THE difficult part in reading a novel is not so much having to deal with an author’s thoughts, his sense of the world, her rendition of her own experience of living, which may or may not be different or the same as one own, familiarity and strangeness each with their own distinct pleasures.
The difficult part in reading a novel is having to live with one’s thoughts.
Right now, I am reading Ben Lerner’s new novel, 10:04. 10:04 is time lightning strikes the clock in the town of Marty McFly that will get him back to 1985 in the movie Back to the Future. This is one of my favorite movies and is part of the reason why I have bought this book and wanted to read it.
In 1985, I was watching a pirated version of Back to the Future on Betamax in my parent’s bedroom. You could tell it was pirated because in the scene where Marty McFly in his underwear meets a younger version of his mother in 1955, someone stands in the movie house and blocks the screen. In such ways did one know one was watching a pirated movie. Even if we did not call it then “pirated”. I forget now what we used to call it.
Another reason why I have started to read 10:04, why I continue to read it, having just finished the first part (p. 57) and about to start the second, and have failed at resisting the urge to write about it, is because in the first part of the book the hero of the novel, a version of the author, is at Whole Foods in Union Square in New York. This is significant to me because almost a year ago, this is exactly where I had first started reading the author’s first novel, Leaving the Atocha Station, a book about an author on a Fulbright scholarship walking around the streets of Barcelona at the time of the bombings of the train. I had bought Leaving at the Strand and realizing I had a few hours to kill before dinner, and since it had started to rain, preventing me from the kind of slow-paced sauntering I had preferred to take on the streets of New York (not the wet, messy wandering that faced me, now that it had started to rain), I decided to buy a salad, and start reading Leavingwhile I was sitting in one of the tables on the second floor of Whole Foods by the window where I had a view of the park. I do not remember much about Leaving the Atocha Station other than the fact that I thought the narrator, a young writer, thought a little too much.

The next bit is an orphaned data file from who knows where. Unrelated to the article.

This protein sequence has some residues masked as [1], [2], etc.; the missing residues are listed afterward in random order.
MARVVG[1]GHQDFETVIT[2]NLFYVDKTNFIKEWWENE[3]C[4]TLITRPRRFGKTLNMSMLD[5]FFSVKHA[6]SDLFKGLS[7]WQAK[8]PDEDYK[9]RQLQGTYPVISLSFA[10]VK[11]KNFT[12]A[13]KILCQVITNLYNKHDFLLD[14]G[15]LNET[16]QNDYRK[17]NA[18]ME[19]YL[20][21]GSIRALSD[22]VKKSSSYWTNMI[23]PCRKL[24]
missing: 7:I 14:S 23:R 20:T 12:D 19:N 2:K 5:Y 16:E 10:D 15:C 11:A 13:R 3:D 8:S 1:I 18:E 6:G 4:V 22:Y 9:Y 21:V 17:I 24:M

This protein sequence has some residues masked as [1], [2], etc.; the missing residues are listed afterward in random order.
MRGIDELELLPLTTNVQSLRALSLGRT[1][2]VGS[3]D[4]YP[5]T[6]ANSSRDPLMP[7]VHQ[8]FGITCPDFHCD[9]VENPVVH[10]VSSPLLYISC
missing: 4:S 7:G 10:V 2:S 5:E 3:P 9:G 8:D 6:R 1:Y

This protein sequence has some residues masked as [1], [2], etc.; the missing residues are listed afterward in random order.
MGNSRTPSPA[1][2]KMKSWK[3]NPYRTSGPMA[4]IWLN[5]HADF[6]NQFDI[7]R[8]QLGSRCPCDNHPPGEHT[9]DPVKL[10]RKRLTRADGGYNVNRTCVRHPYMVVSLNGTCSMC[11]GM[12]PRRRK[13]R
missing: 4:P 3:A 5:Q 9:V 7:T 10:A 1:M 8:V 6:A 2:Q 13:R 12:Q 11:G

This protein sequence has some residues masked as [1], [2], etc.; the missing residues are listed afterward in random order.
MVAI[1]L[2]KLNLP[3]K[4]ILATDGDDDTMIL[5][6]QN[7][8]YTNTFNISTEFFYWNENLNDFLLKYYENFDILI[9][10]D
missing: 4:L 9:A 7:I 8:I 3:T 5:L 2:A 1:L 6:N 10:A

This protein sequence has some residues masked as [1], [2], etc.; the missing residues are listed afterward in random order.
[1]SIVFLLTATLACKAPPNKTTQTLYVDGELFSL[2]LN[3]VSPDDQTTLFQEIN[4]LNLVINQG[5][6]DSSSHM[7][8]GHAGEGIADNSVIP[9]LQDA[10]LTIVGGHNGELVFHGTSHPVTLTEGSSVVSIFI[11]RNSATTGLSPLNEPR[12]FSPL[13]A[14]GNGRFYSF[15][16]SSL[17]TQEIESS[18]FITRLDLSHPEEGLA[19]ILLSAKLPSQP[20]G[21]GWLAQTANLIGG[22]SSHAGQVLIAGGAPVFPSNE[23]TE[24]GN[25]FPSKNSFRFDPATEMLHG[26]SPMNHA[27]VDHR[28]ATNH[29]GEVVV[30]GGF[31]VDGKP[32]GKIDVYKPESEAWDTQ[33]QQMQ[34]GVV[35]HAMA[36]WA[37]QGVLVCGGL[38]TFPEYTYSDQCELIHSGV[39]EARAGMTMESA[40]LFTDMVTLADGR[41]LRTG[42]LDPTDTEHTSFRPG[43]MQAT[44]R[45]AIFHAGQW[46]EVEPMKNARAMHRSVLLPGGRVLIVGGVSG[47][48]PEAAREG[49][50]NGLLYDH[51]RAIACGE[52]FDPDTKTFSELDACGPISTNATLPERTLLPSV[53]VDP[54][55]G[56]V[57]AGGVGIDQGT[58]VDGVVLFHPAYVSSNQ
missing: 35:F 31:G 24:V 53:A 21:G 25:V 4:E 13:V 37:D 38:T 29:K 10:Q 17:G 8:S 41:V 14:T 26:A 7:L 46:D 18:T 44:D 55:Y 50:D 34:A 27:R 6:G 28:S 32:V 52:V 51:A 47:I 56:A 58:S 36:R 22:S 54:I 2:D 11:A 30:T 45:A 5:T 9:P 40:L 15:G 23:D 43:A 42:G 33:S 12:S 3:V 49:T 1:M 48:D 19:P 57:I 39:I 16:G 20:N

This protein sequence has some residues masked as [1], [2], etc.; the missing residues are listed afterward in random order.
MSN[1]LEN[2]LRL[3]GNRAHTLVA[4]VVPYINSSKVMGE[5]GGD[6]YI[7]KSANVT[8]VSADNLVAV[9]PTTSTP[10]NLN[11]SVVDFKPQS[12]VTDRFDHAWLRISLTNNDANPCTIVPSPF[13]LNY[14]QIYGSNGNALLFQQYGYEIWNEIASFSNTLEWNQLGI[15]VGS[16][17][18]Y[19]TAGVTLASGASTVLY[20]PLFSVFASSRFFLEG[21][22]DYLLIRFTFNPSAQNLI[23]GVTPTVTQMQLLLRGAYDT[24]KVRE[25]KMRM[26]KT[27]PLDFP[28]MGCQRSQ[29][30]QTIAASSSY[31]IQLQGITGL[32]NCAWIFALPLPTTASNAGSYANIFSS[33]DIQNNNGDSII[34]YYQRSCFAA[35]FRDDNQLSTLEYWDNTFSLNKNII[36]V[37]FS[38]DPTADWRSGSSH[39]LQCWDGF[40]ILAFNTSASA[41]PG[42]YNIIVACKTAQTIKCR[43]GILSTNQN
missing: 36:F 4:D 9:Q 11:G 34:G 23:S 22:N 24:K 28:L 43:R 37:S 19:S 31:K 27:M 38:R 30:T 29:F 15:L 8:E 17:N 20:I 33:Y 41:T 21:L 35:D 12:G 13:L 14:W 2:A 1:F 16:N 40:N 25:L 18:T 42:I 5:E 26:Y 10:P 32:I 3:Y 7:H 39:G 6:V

I like Lerner because his sentences are long. I like Lerner’s sentences because midway through them I need to retrace my steps, at least a few lines back, back to the beginning of the sentence if I am lucky (back to the beginning of the paragraph when I’m not) because midway through I am usually already lost. I like them because they are the kind of sentences, they are the perfect length of a sentence that allows one to start thinking one’s own thoughts that may or may not have anything to do with the sentence, so one feels like one has stopped reading Lerner and one has begun reading one’s one thoughts, tracing one’s own story instead of his, thinking now of Cebu instead of New York, imagining a garden instead of a city, and believing (or misbelieving) that the novel one was reading was about the story of one’s life instead of another’s. Do you know what I mean?
I think you know exactly what I mean.
I also think you know exactly what I mean when I say that given such a book it helps there is a decent and recent author’s photo at the inside flap of the cover. Ben Lerner was born in 1979, a year after I was born, and has to his name three books of poetry, a Guggenheim, and two novels, including the one I am holding in my hand right now. Perhaps I too can write a novel? And two more books of poetry? I try not to let envy ruin my admiration too much.
It is still 2014 when I am writing this column. By the time you will read this, it will be 2015. It will be the future.